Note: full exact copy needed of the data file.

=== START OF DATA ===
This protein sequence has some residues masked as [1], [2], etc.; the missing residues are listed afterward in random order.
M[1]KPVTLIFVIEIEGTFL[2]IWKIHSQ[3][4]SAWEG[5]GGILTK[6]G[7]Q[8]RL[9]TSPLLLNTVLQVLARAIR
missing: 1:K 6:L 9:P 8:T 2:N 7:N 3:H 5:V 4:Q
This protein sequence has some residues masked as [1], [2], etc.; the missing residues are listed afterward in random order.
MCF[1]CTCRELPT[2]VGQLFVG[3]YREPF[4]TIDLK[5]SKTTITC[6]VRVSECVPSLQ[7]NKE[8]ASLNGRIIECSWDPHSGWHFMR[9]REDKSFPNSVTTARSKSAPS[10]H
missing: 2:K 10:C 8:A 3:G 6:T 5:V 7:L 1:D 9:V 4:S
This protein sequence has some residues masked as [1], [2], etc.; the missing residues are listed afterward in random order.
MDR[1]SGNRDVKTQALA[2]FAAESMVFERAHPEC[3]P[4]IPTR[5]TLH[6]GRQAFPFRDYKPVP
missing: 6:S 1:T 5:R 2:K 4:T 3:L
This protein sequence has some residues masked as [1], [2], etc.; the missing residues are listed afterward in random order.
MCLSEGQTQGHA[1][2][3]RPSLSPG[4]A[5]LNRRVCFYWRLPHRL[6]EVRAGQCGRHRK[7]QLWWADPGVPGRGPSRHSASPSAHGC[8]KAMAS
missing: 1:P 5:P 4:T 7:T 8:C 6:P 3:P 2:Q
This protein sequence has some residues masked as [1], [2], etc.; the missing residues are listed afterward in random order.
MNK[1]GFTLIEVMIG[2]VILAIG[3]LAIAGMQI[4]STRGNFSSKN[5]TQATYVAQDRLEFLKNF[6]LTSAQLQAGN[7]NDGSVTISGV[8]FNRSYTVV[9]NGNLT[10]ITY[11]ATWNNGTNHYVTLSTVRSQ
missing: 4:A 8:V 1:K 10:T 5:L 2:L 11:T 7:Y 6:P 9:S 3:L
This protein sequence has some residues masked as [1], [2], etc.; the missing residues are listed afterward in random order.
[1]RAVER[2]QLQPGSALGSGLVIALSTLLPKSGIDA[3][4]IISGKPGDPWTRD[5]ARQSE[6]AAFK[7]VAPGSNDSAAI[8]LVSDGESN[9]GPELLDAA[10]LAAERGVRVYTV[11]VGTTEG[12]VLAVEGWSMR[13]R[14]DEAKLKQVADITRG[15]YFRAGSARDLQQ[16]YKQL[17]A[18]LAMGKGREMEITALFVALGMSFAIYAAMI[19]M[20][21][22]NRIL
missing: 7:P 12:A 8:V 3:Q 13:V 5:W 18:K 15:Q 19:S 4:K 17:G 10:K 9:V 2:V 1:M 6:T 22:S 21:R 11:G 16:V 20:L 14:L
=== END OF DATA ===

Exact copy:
This protein sequence has some residues masked as [1], [2], etc.; the missing residues are listed afterward in random order.
M[1]KPVTLIFVIEIEGTFL[2]IWKIHSQ[3][4]SAWEG[5]GGILTK[6]G[7]Q[8]RL[9]TSPLLLNTVLQVLARAIR
missing: 1:K 6:L 9:P 8:T 2:N 7:N 3:H 5:V 4:Q
This protein sequence has some residues masked as [1], [2], etc.; the missing residues are listed afterward in random order.
MCF[1]CTCRELPT[2]VGQLFVG[3]YREPF[4]TIDLK[5]SKTTITC[6]VRVSECVPSLQ[7]NKE[8]ASLNGRIIECSWDPHSGWHFMR[9]REDKSFPNSVTTARSKSAPS[10]H
missing: 2:K 10:C 8:A 3:G 6:T 5:V 7:L 1:D 9:V 4:S
This protein sequence has some residues masked as [1], [2], etc.; the missing residues are listed afterward in random order.
MDR[1]SGNRDVKTQALA[2]FAAESMVFERAHPEC[3]P[4]IPTR[5]TLH[6]GRQAFPFRDYKPVP
missing: 6:S 1:T 5:R 2:K 4:T 3:L
This protein sequence has some residues masked as [1], [2], etc.; the missing residues are listed afterward in random order.
MCLSEGQTQGHA[1][2][3]RPSLSPG[4]A[5]LNRRVCFYWRLPHRL[6]EVRAGQCGRHRK[7]QLWWADPGVPGRGPSRHSASPSAHGC[8]KAMAS
missing: 1:P 5:P 4:T 7:T 8:C 6:P 3:P 2:Q
This protein sequence has some residues masked as [1], [2], etc.; the missing residues are listed afterward in random order.
MNK[1]GFTLIEVMIG[2]VILAIG[3]LAIAGMQI[4]STRGNFSSKN[5]TQATYVAQDRLEFLKNF[6]LTSAQLQAGN[7]NDGSVTISGV[8]FNRSYTVV[9]NGNLT[10]ITY[11]ATWNNGTNHYVTLSTVRSQ
missing: 4:A 8:V 1:K 10:T 5:L 2:L 11:T 7:Y 6:P 9:S 3:L
This protein sequence has some residues masked as [1], [2], etc.; the missing residues are listed afterward in random order.
[1]RAVER[2]QLQPGSALGSGLVIALSTLLPKSGIDA[3][4]IISGKPGDPWTRD[5]ARQSE[6]AAFK[7]VAPGSNDSAAI[8]LVSDGESN[9]GPELLDAA[10]LAAERGVRVYTV[11]VGTTEG[12]VLAVEGWSMR[13]R[14]DEAKLKQVADITRG[15]YFRAGSARDLQQ[16]YKQL[17]A[18]LAMGKGREMEITALFVALGMSFAIYAAMI[19]M[20][21][22]NRIL
missing: 7:P 12:A 8:V 3:Q 13:V 5:W 18:K 15:Q 19:S 4:K 17:G 10:K 9:V 2:V 1:M 6:T 22:S 21:R 11:G 16:V 20:L 14:L